Then, one day, someone recognized his voice, and asked him if he was that guy on the radio. He realized that if he didn't keep writing plays, he'd be remembered as some radio personality. So he got back to work and produced Frankie and Johnny, which became his first big hit and was made into a movie.

His most recent play is The Stendhal Syndrome, which was produced this year.

It's the birthday of the photographer Walker Evans, born in St. Louis, Missouri (1903). His father was a wealthy advertising executive, and Evans spent most of his childhood in fancy boarding schools. He dropped out of college after one year and went off to Paris to become a writer. He spent a lot of his time at the Sylvia Beach's bookstore Shakespeare and Company, and one day he saw James Joyce there, but he was too shy to introduce himself. He didn't meet any other important writers, and his own writing didn't amount to much. He said, "I wanted so much to write that I couldn't write a word."

He went back to the United States, feeling like a failure, but one day he picked up a camera and started taking pictures. One of the first pictures he took in America was of the parade honoring Lindbergh's flight in 1927. Instead of focusing on the parade itself, he focused on the street the parade had just passed through, littered with crumpled handbills and confetti.

He had felt so reverential toward literature that it blocked him up, but with a camera he could point and capture anything he wanted. The popular photography of the day was highly stylized, so Evans decided to go in the opposite direction, to take pictures of ordinary, unpretentious things. He said, "If the thing is there, why there it is."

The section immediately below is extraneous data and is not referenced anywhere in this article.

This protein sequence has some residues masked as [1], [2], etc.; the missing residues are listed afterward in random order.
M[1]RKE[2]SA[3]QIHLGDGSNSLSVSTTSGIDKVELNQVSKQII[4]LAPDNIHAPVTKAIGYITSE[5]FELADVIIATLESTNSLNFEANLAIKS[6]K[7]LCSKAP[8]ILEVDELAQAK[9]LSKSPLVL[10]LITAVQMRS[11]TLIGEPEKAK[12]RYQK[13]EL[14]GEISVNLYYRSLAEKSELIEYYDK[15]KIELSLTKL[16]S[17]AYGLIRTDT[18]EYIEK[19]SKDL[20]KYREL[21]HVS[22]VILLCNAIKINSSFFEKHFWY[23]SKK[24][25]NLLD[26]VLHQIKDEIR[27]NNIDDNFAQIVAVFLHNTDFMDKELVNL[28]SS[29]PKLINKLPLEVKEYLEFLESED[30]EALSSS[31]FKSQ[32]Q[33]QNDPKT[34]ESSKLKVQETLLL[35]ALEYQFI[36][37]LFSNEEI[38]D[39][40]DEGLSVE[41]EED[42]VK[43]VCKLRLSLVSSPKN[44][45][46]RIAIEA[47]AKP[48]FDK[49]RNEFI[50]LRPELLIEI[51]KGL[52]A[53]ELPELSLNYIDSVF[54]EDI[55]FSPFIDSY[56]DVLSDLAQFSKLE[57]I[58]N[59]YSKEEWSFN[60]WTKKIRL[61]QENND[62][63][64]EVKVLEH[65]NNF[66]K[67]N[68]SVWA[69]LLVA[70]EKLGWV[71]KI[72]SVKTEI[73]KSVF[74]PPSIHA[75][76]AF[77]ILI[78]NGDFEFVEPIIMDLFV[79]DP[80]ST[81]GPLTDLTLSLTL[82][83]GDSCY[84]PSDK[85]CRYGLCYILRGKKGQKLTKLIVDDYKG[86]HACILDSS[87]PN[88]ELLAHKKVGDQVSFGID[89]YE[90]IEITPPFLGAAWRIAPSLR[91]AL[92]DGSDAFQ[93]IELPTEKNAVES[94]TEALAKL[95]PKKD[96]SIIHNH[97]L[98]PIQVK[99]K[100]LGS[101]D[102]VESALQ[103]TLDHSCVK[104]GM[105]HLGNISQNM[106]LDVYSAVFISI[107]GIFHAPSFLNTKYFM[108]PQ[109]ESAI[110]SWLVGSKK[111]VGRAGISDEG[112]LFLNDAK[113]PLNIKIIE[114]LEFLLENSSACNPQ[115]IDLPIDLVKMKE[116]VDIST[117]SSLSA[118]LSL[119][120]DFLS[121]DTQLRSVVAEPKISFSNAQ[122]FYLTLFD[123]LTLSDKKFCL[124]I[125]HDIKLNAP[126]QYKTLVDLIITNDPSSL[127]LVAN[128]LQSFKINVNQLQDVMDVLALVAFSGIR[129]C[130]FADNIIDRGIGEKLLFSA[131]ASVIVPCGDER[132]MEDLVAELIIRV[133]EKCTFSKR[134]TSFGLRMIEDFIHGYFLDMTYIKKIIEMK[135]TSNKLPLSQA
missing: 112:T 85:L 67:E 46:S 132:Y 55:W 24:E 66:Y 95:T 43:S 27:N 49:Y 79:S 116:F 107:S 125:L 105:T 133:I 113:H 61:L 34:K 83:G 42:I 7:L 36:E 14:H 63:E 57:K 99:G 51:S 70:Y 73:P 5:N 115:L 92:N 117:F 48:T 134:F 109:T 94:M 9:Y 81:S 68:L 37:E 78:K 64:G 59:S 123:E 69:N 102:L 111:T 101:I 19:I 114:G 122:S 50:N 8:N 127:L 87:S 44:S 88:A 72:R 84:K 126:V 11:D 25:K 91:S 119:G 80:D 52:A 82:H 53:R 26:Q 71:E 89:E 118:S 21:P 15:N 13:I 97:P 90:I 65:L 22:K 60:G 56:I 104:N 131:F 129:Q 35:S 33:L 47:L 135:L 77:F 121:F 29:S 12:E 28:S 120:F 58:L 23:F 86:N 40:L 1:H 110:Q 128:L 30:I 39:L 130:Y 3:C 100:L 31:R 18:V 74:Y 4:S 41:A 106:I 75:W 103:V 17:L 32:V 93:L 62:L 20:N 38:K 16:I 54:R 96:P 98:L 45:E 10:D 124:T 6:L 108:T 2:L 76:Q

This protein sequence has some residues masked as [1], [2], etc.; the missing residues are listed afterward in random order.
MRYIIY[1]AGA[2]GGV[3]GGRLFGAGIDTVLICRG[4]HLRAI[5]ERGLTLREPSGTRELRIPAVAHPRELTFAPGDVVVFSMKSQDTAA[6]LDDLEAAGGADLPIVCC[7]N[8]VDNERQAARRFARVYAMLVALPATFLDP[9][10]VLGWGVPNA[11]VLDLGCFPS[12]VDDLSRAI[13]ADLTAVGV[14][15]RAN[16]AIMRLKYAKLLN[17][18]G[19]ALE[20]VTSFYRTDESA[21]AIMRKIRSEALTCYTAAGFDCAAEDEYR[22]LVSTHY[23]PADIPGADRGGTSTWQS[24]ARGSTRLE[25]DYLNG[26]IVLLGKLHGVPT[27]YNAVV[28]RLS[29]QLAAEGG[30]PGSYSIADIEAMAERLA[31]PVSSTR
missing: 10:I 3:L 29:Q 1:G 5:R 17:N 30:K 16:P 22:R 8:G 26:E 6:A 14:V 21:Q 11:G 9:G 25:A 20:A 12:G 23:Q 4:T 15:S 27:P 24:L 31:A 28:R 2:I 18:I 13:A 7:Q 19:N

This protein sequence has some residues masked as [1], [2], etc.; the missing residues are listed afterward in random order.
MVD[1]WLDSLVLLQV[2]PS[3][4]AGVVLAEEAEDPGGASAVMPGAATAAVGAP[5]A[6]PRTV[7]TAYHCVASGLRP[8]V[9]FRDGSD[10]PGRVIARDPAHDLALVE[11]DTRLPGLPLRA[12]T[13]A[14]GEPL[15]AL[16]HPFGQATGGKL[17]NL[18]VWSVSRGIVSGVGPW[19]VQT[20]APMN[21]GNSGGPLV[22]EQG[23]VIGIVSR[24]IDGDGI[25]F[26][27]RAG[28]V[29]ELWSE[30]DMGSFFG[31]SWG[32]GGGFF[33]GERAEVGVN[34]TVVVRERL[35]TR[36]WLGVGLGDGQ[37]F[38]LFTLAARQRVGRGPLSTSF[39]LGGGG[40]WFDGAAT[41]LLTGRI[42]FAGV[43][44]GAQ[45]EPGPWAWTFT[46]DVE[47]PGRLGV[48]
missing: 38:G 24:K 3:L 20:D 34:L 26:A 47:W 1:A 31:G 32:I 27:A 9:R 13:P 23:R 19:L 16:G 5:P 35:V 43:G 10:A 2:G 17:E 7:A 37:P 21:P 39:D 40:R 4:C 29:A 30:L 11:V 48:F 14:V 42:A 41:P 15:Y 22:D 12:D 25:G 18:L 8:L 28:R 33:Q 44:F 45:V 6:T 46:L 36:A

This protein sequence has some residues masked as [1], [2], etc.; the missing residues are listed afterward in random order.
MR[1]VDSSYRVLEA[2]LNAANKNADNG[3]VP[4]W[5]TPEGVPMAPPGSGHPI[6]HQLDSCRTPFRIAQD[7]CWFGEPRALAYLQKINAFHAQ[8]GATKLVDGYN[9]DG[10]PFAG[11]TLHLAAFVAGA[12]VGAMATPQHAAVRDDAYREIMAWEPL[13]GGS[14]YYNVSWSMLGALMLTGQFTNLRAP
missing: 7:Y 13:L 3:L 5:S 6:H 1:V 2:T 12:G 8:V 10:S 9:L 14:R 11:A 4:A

He photographed storefronts and signs with marquee lights, blurred views from speeding trains, old office furniture, and common tools. He took pictures of people in the New York City subways with a camera hidden in his winter coat.

Evans especially loved photographing bedrooms: farmers' bedrooms, bohemian bedrooms, middle-class bedrooms. He'd photograph what people had on their mantles, on their dressers, and in their dresser drawers. By the early 1930's, he was one of the most celebrated photographers in the United States. In 1933 was given the first one-man photographic exhibition by the new Museum of Modern Art.

In the summer of 1936, he went down to Greensboro, Alabama to photograph tenant farmers struggling through the Great Depression. He spent weeks there, with the journalist James Agee, photographing the Burroughs family the Fields and the Tingle family at work on their farms and in their ramshackle homes.

At first, he was uncomfortable with the idea of taking pictures of such desperate people, but James Agee persuaded him that their job was show how noble these people were despite their circumstances. When Evans and Agee said goodbye at the end of their work, the farmers wept. The photographs, with Agee's text, were published in the book Let Us Now Praise Famous Men (1941). They are among the most famous images of the Great Depression.